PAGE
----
However the pre pack and administration has been stalled as two of the company's shareholders are considering or are taking, legal action against the company directors. No detail is given but one can assume it's not because they behaved normally.

We wrote about MEEM's collapse and pre pack deal here. Crowdcube's great facilitation just keeps on rolling. This year MEEM was due to be making over £25m in net profits according to the Crowdcube 2015 projections. Shame.

Monday, 20 March 2017

Red Squirrel Group have gone nuts - literally and this time its not on Crowdcube

Red Squirrel Group raised £651k on Crowdcube at a valuation of £5m in 2015. Now they appear to be back as Mad Squirrel at a valuation of £9m on a shambolic platform called Right Crowd. How this platform is allowed to operate even within proximity to an FCA license is beyond us. The forum Q's suggest this will be a massive flop.

You can have a good laugh here - https://therightcrowd.com/.

This is exactly why equity crowdfuding will go down the tubes. Red Squirrel ran a very odd Crowdcube campaign, with the line between their two operating companies and the Holding Co almost impossible to understand. Recent accounts have the holding co making a £7k loss but the two subs have made a total of £160k loss for the year. On Crowdcube, they predicted a profit...of course.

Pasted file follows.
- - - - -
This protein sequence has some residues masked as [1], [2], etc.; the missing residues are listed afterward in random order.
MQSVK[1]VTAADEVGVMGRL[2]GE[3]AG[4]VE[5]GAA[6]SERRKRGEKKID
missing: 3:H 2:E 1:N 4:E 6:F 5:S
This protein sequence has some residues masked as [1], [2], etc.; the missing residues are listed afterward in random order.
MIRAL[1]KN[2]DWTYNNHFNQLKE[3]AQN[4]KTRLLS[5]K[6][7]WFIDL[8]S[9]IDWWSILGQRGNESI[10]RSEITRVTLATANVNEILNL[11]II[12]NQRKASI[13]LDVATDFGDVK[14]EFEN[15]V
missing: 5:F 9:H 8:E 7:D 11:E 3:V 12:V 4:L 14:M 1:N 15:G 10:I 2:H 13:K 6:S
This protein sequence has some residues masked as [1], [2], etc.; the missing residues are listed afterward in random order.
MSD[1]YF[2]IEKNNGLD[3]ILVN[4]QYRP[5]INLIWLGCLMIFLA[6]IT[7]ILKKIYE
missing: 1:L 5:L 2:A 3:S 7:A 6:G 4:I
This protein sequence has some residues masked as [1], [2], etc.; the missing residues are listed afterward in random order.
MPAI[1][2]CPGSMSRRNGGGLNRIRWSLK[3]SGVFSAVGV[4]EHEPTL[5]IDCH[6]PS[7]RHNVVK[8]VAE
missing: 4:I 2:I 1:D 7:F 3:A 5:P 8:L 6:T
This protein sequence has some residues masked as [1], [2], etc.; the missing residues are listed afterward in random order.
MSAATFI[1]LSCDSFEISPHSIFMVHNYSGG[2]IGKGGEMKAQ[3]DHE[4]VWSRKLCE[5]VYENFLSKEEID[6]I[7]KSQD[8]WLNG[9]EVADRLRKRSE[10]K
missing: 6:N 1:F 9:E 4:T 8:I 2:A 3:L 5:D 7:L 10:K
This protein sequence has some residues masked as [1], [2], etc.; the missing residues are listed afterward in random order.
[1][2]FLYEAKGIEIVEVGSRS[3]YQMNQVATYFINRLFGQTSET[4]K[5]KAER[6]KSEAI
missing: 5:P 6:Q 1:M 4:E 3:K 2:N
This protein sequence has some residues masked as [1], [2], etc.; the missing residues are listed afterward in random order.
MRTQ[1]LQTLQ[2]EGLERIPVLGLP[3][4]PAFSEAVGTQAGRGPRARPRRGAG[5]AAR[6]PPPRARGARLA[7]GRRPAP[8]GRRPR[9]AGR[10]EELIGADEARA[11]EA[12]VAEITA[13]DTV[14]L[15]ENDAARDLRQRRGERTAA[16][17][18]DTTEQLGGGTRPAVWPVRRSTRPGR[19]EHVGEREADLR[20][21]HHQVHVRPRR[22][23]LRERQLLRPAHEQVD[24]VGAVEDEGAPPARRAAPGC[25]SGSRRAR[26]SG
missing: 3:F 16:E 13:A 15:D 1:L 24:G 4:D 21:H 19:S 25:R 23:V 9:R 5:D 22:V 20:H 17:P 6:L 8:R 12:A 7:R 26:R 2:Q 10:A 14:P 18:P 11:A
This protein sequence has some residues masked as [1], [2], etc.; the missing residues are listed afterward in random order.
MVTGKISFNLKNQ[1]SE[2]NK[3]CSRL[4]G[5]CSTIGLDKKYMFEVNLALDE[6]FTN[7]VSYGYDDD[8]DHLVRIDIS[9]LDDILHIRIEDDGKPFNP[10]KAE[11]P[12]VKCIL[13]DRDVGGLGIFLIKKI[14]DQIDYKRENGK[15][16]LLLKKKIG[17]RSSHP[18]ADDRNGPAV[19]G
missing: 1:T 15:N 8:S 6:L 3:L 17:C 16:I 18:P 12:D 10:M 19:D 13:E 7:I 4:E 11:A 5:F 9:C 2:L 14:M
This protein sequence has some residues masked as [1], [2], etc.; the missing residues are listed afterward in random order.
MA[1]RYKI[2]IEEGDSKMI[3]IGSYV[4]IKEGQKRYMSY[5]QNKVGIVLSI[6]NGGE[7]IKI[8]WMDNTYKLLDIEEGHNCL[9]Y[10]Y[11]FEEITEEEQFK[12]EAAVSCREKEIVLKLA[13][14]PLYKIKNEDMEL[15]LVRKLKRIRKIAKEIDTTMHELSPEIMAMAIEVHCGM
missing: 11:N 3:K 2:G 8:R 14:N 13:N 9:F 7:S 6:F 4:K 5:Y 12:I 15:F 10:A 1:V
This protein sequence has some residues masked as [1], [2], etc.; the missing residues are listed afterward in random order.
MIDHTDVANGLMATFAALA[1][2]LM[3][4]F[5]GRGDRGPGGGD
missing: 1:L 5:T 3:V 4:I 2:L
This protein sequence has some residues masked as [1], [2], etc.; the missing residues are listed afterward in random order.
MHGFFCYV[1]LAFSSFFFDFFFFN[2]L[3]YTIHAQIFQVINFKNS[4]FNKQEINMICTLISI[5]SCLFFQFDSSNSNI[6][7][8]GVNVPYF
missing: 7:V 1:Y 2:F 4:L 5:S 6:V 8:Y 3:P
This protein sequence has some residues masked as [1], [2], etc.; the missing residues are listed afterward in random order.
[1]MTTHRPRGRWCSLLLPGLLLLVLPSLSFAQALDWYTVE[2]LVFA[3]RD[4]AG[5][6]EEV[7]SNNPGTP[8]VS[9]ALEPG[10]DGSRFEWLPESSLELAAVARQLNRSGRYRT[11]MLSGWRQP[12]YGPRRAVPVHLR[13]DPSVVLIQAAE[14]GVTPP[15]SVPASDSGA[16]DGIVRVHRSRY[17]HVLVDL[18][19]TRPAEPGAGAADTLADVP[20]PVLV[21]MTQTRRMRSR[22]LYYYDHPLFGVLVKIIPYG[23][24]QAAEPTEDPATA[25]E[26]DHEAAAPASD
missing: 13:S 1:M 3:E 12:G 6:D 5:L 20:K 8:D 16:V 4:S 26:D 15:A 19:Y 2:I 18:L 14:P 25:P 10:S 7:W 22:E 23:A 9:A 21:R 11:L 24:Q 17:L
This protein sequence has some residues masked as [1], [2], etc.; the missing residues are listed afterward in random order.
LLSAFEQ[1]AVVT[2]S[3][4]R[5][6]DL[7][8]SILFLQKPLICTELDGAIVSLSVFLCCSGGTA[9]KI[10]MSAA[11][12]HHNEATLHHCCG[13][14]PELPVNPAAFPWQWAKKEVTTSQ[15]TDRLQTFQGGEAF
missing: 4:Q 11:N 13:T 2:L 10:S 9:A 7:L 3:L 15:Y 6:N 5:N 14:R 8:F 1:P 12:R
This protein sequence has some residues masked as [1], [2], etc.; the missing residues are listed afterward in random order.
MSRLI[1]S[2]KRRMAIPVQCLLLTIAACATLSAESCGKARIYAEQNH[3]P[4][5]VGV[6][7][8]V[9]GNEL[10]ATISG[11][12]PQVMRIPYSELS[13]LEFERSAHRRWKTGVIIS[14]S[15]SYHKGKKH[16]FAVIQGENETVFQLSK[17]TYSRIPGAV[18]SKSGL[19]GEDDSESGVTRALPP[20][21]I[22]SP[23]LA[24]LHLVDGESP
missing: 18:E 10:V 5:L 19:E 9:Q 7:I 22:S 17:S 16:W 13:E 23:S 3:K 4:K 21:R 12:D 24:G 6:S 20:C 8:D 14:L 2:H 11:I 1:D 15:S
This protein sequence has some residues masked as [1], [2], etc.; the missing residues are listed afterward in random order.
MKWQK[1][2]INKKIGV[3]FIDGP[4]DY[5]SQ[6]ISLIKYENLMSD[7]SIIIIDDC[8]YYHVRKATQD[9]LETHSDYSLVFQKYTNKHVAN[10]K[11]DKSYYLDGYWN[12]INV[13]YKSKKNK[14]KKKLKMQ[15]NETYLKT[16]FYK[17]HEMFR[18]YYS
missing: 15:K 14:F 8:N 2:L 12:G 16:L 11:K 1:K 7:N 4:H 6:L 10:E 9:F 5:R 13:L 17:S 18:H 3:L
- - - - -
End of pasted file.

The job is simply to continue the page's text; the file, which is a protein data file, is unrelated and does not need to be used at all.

Talk of dividends for 2017 look like the usual Crowdcube fantasy.

On Right Crowd, there is no business plan, no mention of types of shares and in fact nothing about what shares are on sale in what company as Mad Squirrel is just branding. To join RM all you have to do is give some vague(in our case spurious) details and you are in. This is wholly contrary to the FCA guidelines.

It is truly farcical. Asked on the forum why they have chosen this atrocious platform for their second raise, they say that Right Move is better for fast a growing business like theirs. Firstly there is little evidence they are growing at all and secondly Right Crowd looks to us more like a scam than a serious platform. These guys have under 500 Twitter followers and only 3 live pitches - all rubbish. We would agree with their strap line though - 'Crowdfunding with a twist'.

When asked on the RC forum about the dilution for existing CC shareholders, the reply is that by increasing the shares the value of the company has increased. We all know that is nonsense and even more so in this case.